Winged seeds

This past week the silver maple let loose its helicopter pods.  At every puff of breeze a shower of seeds  whirled and landed with a pattering in sundry places.  Some on the sidewalk where they quickly turned from green to brown.  Some cradled in the thick grass where their little bulbous bodies couldn’t reach through the carpet to the soil.   And a few settled in prime real estate:  the potted plants sitting on the deck.  Today I pulled out several, already sprouted trees, a good three inches high.

Today I was also taking a 24-hour silent retreat at home, unplugged to computer and phone.  I needed to do some serious listening, not to the flying seeds (or so I thought), but to God and God’s word.  In the middle of congregational fray there are all sorts of decisions that have to be made.  This past week I had started to make poor decisions because I simply wasn’t listening to the One who has priority.  Hence today’s silence and a return to John 1: “In the beginning was the Word.”

What beginning is it for me?  Beginning of summer?  Beginning of a quiet listening day?  What else?  And have I been listening to the Word?

A bit at a loss, I read from Thomas Merton’s New Seeds of Contemplation, chapter 3: 

Every moment and every event of every [person’s] life on earth plants something in his [or her] soul.  For just as the wind carries thousands of winged seeds, so each moment brings with it germs of spiritual vitality that come to rest imperceptibly in the minds and wills of [people].  Most of these unnumbered seeds perish and are lost because people are not prepared to receive them: for such seeds as these cannot spring up anywhere except in the good soil of freedom, spontaneity and love.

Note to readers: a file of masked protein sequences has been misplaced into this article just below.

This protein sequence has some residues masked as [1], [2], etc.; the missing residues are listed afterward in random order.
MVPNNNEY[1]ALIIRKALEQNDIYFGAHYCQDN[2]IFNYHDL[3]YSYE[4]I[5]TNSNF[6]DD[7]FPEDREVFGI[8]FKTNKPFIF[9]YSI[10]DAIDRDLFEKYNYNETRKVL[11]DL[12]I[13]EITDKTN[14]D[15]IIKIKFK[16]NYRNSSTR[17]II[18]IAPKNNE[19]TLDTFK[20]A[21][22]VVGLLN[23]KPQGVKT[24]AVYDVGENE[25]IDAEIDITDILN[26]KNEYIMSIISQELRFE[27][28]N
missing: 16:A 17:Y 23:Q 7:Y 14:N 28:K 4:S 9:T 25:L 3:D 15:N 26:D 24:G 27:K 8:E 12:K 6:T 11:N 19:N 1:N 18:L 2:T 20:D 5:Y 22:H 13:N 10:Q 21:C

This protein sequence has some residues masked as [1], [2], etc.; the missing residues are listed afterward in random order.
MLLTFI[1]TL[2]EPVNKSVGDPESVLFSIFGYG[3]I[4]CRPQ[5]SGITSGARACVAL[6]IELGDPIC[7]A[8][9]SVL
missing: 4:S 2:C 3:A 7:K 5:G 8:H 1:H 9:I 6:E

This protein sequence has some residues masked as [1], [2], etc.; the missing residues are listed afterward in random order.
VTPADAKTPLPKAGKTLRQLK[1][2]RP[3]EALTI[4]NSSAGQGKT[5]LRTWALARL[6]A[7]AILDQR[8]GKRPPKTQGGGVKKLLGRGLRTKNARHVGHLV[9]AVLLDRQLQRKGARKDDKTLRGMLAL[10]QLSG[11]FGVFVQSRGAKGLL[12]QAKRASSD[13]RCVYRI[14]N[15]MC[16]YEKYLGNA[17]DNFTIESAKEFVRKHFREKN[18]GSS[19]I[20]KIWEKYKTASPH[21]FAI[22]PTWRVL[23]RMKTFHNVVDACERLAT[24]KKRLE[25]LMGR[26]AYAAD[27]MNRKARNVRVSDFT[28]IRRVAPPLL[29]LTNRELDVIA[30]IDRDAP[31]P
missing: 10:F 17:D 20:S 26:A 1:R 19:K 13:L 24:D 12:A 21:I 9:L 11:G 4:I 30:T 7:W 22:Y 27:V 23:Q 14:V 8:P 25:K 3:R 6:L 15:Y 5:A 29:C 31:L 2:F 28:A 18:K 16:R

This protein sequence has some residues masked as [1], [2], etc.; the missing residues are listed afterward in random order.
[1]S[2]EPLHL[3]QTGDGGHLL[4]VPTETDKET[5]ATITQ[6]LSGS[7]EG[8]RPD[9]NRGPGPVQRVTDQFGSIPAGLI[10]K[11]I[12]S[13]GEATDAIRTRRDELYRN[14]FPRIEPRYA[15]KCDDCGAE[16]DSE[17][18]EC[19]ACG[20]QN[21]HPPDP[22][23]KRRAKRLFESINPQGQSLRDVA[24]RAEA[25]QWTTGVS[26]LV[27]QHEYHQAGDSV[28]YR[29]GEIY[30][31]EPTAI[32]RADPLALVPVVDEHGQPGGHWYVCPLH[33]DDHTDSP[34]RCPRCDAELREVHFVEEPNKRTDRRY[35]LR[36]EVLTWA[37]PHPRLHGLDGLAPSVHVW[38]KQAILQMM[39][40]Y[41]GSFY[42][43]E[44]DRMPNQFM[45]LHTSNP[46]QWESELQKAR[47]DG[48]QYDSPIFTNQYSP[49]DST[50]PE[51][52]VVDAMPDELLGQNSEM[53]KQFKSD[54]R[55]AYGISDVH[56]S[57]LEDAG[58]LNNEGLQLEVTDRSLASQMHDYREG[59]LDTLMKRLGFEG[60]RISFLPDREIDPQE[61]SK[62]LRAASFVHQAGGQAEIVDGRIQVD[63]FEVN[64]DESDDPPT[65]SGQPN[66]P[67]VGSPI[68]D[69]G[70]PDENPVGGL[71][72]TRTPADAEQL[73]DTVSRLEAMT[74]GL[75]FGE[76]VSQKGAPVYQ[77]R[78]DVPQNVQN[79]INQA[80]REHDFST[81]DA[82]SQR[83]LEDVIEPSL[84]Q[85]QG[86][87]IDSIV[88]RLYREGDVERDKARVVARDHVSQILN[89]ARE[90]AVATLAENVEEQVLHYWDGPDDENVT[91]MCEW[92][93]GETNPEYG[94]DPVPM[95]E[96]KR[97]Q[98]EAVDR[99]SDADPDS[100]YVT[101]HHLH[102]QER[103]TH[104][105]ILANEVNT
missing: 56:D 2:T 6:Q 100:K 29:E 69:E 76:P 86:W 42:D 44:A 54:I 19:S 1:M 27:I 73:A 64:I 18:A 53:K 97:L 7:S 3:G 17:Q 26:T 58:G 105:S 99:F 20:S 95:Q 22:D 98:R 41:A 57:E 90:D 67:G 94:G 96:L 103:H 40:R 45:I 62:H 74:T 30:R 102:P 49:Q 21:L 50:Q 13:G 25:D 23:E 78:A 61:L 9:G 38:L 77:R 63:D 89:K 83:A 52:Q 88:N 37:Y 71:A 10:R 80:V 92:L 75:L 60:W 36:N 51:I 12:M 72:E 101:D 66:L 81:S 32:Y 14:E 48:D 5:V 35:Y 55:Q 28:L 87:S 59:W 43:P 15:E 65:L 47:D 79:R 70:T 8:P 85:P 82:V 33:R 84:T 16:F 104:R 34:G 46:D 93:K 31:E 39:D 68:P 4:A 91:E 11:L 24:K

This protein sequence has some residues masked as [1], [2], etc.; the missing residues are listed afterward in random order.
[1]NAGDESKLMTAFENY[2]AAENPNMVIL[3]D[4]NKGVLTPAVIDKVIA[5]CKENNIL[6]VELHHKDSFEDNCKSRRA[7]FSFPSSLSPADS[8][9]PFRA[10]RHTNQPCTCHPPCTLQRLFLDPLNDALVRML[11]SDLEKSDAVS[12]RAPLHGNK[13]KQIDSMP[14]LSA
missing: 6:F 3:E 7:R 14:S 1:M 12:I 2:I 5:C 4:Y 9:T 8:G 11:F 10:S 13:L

This is no new idea.  Christ in the parable of the sower long ago told us that: “The seed is the word of God.”  We often think that this only applies to the word of the gospel as formally preached in churches on Sundays…. But every expression of the will of God is in some sense a “word” of God and therefore a “seed” of new life.  The very changing reality in the midst of which we live should awaken us to the possibility of a uninterrupted dialogue with God.  By this I do not mean continuous “talk,” …but a dialogue of love and choice.  A dialogue of deep wills.

I think I’ve been missing the dialogue of love, choice and deep wills part. That gentle awareness of God’s love.  The quiet nudging of the Spirit.  So how does this loving dialogue of noticing the will of God happen?  Merton says:

Even where there is no other more explicit claim on my obedience, such as a legitimate command, the very nature of each situation usually bears written into itself some indication of God’s will.  For whatever is demanded by truth, by justice, by mercy or by love must surely be taken to be willed by God….

So imagine all those seeds floating down, some hitting the sidewalk, a few landing in my soul and inviting me to care for this or have mercy on that.  I have a clue about a few sprouts in the congregation. There are, I trust, never too many seeds for me to attend to but enough to keep me coming back for another day of quiet listening.